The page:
Yes.. that would work too and might be a bit shorter in the sense that it does not even try to use reflection but just does a full on init. It is a bit less flexible this way though. It is however true that you only want to do this all once. I just do it in the onCreate of the application class, which is a singleton already anyway.. –  Manfred Moser Jan 18 '11 at 5:11
    
I once saw an answer from Dianne Hackborn on the Android Developers group that recommended against extending Application if it's not absolutely necessary. The policies apply to threads, so you could initialize StrictMode in the onCreate() of your launcher activity, and it should then be just as good as initializing from Application as it would apply to the main thread. Unless of course you fire up additional threads that you want to monitor, but you'd need to setup StrictMode on those threads as well even if you initialized from Application. –  Dave MacLean Jan 18 '11 at 14:25
    
Yes. Thats another possibility. I also saw that recommendation from Dianne, but MANY apps I see extends application and it works quite well that way. Like they say .. there are many ways to skin a cat ;-) –  Manfred Moser Jan 18 '11 at 23:49

I've thrown together another variation on the theme above, which I've outlined in a blog post here. The main difference in my approach is that it also provides wrappers for the disk and vm policy objects, so that you easily can bracket StrictMode-offending code with temporary policy changes. Feedback is welcome.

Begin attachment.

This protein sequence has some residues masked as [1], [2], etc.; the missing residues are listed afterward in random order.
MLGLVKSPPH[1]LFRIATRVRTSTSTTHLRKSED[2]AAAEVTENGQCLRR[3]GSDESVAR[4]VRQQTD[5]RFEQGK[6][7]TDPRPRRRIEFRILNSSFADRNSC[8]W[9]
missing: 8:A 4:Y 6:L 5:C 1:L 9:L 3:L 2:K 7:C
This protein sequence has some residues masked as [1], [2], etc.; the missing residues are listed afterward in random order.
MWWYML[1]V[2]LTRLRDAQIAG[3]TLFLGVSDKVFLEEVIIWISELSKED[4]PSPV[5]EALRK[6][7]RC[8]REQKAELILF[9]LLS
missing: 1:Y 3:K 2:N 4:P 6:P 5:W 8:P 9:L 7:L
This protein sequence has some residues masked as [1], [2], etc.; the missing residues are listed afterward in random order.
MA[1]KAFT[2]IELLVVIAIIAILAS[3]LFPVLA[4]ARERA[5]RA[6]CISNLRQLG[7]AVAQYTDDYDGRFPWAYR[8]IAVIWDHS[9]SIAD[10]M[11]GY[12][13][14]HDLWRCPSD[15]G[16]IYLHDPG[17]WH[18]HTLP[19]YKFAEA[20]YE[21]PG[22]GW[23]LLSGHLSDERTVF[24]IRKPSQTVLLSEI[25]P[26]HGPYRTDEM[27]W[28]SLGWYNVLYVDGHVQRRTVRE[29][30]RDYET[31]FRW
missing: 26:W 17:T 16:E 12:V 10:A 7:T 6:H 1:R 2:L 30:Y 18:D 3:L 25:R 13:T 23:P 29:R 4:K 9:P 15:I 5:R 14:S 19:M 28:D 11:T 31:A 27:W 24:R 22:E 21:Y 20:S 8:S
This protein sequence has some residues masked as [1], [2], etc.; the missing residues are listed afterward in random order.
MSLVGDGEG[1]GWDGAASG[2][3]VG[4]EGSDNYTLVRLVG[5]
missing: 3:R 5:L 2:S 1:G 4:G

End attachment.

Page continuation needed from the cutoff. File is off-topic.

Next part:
share|improve this answer

To Pixel code I also added this (based on StrictMode Android API example):

            // VM policy
            Class<?> VmPolicyClass = Class.forName("android.os.StrictMode$VmPolicy", true, Thread.currentThread().getContextClassLoader());

            Class<?> VmPolicyBuilderClass = Class.forName("android.os.StrictMode$VmPolicy$Builder", true, Thread.currentThread().getContextClassLoader());

            Method setVmPolicyMethod = strictModeClass.getMethod("setVmPolicy", VmPolicyClass);

            Method detectLeakedSqlLiteObjectsMethod = VmPolicyBuilderClass.getMethod("detectLeakedSqlLiteObjects");
            Method detectLeakedClosableObjectsMethod = null; 
            try
            {
                detectLeakedClosableObjectsMethod = VmPolicyBuilderClass.getMethod("detectLeakedClosableObjects");
            }
            catch (Exception e) {}
            Method penaltyLogMethod = VmPolicyBuilderClass.getMethod("penaltyLog");
            Method penaltyDeathMethod = VmPolicyBuilderClass.getMethod("penaltyDeath");